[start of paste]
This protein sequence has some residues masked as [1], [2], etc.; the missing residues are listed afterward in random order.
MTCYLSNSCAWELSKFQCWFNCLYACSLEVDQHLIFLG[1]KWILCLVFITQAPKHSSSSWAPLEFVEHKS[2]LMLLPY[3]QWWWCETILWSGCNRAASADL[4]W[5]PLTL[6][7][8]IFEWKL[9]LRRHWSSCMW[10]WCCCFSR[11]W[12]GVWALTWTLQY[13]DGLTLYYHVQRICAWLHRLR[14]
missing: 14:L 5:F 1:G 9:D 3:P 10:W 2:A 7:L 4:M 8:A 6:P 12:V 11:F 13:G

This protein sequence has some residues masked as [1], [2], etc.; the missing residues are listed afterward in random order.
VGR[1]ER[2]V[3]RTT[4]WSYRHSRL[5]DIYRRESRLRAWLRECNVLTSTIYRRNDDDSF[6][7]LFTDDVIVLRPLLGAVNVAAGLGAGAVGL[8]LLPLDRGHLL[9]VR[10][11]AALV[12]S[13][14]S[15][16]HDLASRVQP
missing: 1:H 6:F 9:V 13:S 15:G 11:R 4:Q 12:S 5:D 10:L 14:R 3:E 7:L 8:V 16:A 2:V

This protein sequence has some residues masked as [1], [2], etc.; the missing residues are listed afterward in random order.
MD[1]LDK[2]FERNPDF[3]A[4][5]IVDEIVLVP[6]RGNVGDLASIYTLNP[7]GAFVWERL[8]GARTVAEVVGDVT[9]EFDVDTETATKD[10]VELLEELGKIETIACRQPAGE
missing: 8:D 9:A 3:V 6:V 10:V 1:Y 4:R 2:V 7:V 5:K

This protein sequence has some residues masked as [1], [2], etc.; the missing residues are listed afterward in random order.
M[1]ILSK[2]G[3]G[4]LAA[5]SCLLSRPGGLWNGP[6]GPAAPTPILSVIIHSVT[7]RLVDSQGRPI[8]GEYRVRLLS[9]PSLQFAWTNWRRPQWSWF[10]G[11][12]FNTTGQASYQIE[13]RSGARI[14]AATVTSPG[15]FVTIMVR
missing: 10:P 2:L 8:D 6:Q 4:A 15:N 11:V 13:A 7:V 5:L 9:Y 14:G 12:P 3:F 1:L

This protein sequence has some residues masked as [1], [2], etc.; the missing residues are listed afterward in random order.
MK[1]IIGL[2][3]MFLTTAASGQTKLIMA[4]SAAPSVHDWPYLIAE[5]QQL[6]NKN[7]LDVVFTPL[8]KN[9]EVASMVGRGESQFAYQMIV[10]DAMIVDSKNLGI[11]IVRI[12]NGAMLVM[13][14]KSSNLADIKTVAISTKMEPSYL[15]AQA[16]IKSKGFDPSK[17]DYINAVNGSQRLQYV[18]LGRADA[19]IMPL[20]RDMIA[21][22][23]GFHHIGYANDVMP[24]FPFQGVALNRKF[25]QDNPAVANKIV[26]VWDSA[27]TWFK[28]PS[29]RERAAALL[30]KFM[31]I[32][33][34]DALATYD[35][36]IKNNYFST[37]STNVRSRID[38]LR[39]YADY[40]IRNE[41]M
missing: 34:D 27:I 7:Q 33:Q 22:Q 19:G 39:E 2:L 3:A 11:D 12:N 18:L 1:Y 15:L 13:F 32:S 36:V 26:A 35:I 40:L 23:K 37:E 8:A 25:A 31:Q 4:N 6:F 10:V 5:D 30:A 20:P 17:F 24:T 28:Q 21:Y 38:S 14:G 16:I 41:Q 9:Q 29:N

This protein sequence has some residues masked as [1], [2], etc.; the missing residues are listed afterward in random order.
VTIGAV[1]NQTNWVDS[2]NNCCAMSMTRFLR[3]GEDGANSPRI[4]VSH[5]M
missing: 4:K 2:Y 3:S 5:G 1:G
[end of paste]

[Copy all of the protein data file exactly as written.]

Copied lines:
This protein sequence has some residues masked as [1], [2], etc.; the missing residues are listed afterward in random order.
MTCYLSNSCAWELSKFQCWFNCLYACSLEVDQHLIFLG[1]KWILCLVFITQAPKHSSSSWAPLEFVEHKS[2]LMLLPY[3]QWWWCETILWSGCNRAASADL[4]W[5]PLTL[6][7][8]IFEWKL[9]LRRHWSSCMW[10]WCCCFSR[11]W[12]GVWALTWTLQY[13]DGLTLYYHVQRICAWLHRLR[14]
missing: 14:L 5:F 1:G 9:D 3:P 10:W 2:A 7:L 4:M 8:A 6:P 12:V 11:F 13:G

This protein sequence has some residues masked as [1], [2], etc.; the missing residues are listed afterward in random order.
VGR[1]ER[2]V[3]RTT[4]WSYRHSRL[5]DIYRRESRLRAWLRECNVLTSTIYRRNDDDSF[6][7]LFTDDVIVLRPLLGAVNVAAGLGAGAVGL[8]LLPLDRGHLL[9]VR[10][11]AALV[12]S[13][14]S[15][16]HDLASRVQP
missing: 1:H 6:F 9:V 13:S 15:G 11:R 4:Q 12:S 5:D 10:L 14:R 3:E 7:L 8:V 16:A 2:V

This protein sequence has some residues masked as [1], [2], etc.; the missing residues are listed afterward in random order.
MD[1]LDK[2]FERNPDF[3]A[4][5]IVDEIVLVP[6]RGNVGDLASIYTLNP[7]GAFVWERL[8]GARTVAEVVGDVT[9]EFDVDTETATKD[10]VELLEELGKIETIACRQPAGE
missing: 8:D 9:A 3:V 6:V 10:V 1:Y 4:R 2:V 7:V 5:K

This protein sequence has some residues masked as [1], [2], etc.; the missing residues are listed afterward in random order.
M[1]ILSK[2]G[3]G[4]LAA[5]SCLLSRPGGLWNGP[6]GPAAPTPILSVIIHSVT[7]RLVDSQGRPI[8]GEYRVRLLS[9]PSLQFAWTNWRRPQWSWF[10]G[11][12]FNTTGQASYQIE[13]RSGARI[14]AATVTSPG[15]FVTIMVR
missing: 10:P 2:L 8:D 6:Q 4:A 15:N 11:V 13:A 7:V 5:L 9:Y 14:G 12:P 3:F 1:L

This protein sequence has some residues masked as [1], [2], etc.; the missing residues are listed afterward in random order.
MK[1]IIGL[2][3]MFLTTAASGQTKLIMA[4]SAAPSVHDWPYLIAE[5]QQL[6]NKN[7]LDVVFTPL[8]KN[9]EVASMVGRGESQFAYQMIV[10]DAMIVDSKNLGI[11]IVRI[12]NGAMLVM[13][14]KSSNLADIKTVAISTKMEPSYL[15]AQA[16]IKSKGFDPSK[17]DYINAVNGSQRLQYV[18]LGRADA[19]IMPL[20]RDMIA[21][22][23]GFHHIGYANDVMP[24]FPFQGVALNRKF[25]QDNPAVANKIV[26]VWDSA[27]TWFK[28]PS[29]RERAAALL[30]KFM[31]I[32][33][34]DALATYD[35][36]IKNNYFST[37]STNVRSRID[38]LR[39]YADY[40]IRNE[41]M
missing: 34:D 27:I 7:Q 33:Q 22:Q 19:G 39:E 2:L 3:A 11:D 12:N 18:L 1:Y 15:L 13:F 32:S 36:V 26:A 35:I 40:L 23:K 37:E 8:A 25:A 31:Q 4:N 6:F 10:V 5:D 30:A 20:P 17:F 24:T 28:Q 21:Y 38:S 14:G 16:I 41:Q 9:Q 29:N

This protein sequence has some residues masked as [1], [2], etc.; the missing residues are listed afterward in random order.
VTIGAV[1]NQTNWVDS[2]NNCCAMSMTRFLR[3]GEDGANSPRI[4]VSH[5]M
missing: 4:K 2:Y 3:S 5:G 1:G